• The final point to note is that the structure for such securities remains opaque and undefined. Given that they are bundles of various technical products, they will always be difficult to value, and while credit rating agencies have improved their processes, questions will still be asked as to whether their ratings truly reflect the risk and value of these products.
While this option looks to be some way off then, the fact that Draghi felt the need to bring it up will likely encourage the view that the ECB will take some further action in the coming months.


Rik said...

1. How anybody can think that no deflationpressure and internal devaluation can go together is beyond me.
And mainly in the South which needs the monetary (or any other)stimulus most. These are still seperate markets for the largest part.

You cannot reduce exportprices without reducing local prices at the same time in a monetary union.

So either it is fighting deflation and let the internal devaluation last considerably longer or it is a (for EU and snails) fast internal devaluation and most likely some deflation with that.
People seem to forget as well that this are still largely national economies in a monetary union.

2. Opportunities in the junkbondmarket (as that basically is what it will be) were there, but before any scheme is working they are with near certainty gone.
Products should have been developed much earlier.

3. A proper credit rating will be nearly impossible to make. Unless there is real collateral. But companies with collateral unlikely even now have problems with borrowing.

4. In Spain more than half the cies that have borrowed are unable to pay the interests due from their cash flow (not even to mentione repayments etc). This means 2 things:
a) they will simply not borrow even at favourable conditions;
b) lot of rubbish hidden everywhere. Few will like to have this in the open I presume (reserves/provisions look way too low). Put a credit agency on the job and you likely will get it.

5. Anyway it takes too much time. Investors are now (unlike otherwise) waiting that things start to run again. Which basically means that consumption will pick up. (Not even mentioning unused capacity that has to be filled up first).
It simply doesnot, nowhere near a normalised situation even after 6-7 year.
Consumption or export will start, things up, if ever, not local investment.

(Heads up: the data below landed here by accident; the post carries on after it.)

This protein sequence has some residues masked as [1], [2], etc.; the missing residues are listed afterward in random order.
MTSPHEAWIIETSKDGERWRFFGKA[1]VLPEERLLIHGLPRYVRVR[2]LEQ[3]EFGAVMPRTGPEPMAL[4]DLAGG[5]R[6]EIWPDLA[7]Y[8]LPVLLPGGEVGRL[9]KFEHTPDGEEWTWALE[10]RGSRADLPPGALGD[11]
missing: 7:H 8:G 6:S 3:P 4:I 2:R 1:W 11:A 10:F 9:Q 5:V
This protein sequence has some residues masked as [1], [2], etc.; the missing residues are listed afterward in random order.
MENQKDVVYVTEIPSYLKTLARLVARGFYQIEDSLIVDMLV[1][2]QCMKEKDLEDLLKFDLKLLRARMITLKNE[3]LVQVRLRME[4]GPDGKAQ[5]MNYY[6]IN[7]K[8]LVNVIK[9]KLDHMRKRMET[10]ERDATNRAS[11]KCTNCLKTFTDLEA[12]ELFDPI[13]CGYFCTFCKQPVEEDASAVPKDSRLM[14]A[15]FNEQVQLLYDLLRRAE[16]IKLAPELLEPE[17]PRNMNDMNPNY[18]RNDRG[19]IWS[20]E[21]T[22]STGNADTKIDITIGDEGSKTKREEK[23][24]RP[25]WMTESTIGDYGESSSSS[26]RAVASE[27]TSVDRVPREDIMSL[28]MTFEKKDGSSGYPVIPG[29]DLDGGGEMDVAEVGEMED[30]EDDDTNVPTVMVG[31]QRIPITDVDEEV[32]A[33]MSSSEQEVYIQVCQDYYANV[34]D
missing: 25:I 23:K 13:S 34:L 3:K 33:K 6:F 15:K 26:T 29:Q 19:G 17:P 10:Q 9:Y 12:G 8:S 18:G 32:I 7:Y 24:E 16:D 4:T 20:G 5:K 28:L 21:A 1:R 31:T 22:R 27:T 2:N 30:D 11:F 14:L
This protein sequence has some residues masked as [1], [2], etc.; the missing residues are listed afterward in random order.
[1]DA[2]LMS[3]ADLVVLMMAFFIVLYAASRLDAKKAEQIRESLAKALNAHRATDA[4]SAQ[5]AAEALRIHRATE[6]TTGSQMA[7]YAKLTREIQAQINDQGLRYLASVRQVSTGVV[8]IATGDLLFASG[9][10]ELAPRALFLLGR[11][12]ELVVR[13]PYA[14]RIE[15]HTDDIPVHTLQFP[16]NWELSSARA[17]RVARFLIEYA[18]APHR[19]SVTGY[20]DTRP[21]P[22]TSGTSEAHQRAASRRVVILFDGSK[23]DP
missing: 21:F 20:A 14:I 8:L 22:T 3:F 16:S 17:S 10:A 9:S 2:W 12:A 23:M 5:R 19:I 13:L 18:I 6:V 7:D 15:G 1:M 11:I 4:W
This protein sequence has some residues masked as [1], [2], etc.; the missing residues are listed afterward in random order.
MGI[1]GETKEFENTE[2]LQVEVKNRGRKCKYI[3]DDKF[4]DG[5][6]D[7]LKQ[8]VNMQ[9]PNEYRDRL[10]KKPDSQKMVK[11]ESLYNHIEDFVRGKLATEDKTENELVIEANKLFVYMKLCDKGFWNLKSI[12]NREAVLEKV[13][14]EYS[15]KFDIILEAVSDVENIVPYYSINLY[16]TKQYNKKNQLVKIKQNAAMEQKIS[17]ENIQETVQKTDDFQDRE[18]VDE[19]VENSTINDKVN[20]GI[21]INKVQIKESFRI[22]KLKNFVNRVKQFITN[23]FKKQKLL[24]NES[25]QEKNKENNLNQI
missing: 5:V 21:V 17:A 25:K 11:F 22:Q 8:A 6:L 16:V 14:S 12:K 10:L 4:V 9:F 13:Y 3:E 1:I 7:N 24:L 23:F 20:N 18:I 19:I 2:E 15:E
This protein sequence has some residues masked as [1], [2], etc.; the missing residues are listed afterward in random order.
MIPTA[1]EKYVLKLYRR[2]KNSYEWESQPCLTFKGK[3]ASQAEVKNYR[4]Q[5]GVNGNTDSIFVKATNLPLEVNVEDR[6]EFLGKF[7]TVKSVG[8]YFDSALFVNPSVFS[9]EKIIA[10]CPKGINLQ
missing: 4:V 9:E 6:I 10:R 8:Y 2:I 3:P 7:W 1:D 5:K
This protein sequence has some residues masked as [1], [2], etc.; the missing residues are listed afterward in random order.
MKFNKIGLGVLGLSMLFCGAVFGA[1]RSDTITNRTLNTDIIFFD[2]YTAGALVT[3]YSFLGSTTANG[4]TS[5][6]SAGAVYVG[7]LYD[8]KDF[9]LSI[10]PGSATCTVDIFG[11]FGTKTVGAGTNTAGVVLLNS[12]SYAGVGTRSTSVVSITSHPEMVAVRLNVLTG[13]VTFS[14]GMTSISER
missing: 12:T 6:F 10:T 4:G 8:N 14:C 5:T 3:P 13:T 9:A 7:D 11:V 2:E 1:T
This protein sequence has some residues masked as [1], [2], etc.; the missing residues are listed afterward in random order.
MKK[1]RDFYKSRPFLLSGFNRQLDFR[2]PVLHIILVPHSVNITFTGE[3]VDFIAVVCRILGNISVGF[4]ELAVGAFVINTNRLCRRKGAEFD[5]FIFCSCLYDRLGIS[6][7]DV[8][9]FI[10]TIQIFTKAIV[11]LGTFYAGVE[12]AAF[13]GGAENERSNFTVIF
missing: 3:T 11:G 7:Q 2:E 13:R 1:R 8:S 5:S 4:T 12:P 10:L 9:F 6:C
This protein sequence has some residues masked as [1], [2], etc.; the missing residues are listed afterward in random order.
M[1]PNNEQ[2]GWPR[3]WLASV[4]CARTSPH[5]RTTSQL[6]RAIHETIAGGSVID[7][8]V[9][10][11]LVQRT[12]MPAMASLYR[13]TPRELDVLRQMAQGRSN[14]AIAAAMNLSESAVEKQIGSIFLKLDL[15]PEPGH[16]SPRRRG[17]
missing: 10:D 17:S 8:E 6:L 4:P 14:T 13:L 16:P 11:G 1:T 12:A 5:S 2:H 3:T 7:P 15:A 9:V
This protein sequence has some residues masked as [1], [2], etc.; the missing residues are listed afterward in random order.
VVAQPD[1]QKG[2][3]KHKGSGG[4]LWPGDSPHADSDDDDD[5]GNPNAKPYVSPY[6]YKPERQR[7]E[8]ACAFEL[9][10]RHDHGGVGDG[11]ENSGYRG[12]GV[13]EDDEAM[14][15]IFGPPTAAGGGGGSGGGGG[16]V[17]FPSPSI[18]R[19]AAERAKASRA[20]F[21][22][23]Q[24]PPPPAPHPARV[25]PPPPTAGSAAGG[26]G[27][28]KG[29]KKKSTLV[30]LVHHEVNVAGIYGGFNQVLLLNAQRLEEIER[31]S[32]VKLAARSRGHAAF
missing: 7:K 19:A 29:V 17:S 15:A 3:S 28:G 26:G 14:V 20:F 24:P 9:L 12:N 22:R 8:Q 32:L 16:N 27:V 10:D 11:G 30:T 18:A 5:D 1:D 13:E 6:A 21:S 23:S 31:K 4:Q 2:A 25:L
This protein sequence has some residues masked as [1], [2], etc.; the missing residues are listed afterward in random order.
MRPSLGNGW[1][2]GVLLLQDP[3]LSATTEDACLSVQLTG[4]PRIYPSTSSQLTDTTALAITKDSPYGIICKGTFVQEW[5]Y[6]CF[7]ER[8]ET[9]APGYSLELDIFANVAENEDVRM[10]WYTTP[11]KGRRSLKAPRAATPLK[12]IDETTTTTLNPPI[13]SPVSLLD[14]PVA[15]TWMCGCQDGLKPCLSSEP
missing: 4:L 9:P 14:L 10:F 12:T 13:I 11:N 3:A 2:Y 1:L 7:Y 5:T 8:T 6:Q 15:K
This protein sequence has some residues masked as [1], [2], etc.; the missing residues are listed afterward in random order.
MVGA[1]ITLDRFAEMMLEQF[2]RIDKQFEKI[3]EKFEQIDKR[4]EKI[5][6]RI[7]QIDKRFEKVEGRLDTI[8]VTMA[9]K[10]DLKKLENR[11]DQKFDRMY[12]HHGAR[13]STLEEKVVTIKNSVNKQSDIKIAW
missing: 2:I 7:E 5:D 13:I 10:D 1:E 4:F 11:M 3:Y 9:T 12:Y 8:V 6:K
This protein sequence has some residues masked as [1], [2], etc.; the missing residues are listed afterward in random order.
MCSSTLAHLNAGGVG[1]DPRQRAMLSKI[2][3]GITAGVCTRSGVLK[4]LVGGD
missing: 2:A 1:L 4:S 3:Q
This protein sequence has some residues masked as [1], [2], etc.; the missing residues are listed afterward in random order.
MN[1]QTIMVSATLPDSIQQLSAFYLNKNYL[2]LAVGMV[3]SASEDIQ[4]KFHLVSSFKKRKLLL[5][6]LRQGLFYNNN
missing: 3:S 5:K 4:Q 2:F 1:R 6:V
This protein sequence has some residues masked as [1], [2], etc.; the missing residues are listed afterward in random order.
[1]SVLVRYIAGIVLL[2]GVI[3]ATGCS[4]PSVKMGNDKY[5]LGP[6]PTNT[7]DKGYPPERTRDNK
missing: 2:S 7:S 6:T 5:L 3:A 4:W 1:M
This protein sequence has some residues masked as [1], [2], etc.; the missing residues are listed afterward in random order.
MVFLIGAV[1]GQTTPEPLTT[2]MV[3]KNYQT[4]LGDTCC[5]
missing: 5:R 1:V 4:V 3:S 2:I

Jesper said...

There is a reason why the level of securitisation vary across Europe.

Creditor rights vary a lot across Europe. The explanation is really that simple. If finance professionals had been aware of that fact then the financial crisis might not have been as bad as it turned out to be. Interesting to see that arguments are being made for repeating that mistake.

The difference in creditor rights can be exemplified by how debtors behave:
Sell on credit in a country with strong creditor rights and you might get a call from a debtor asking for a rebate for early settlement of invoice, if payment is late then the debtor will pay late fees.
Sell on credit in a country with weak creditor rights and you might be stuck chasing the debtor for years and in the end you might need to offer a rebate to get any payment whatsoever.

Anonymous said...

What is the point in having a toolkit if you are not allowed to use it?

I would argue that Bob The Builder has a more effective toolkit (even though it is plastic) simply because he is allowed to use it.

You could also argue that he understands finance better than the EU too.


Anonymous said...

Further to my comment above, I see that the German Constitutional Court may well rule that half of the "toolkit" might be illegal from a German perspective.

Roll on the next phase of the Euro sovereign credit crunch.

Welcome to the MananaZone, where nothing has been accomplished since 2008.

Bob The Builder is better placed to deal with all of this than the EU.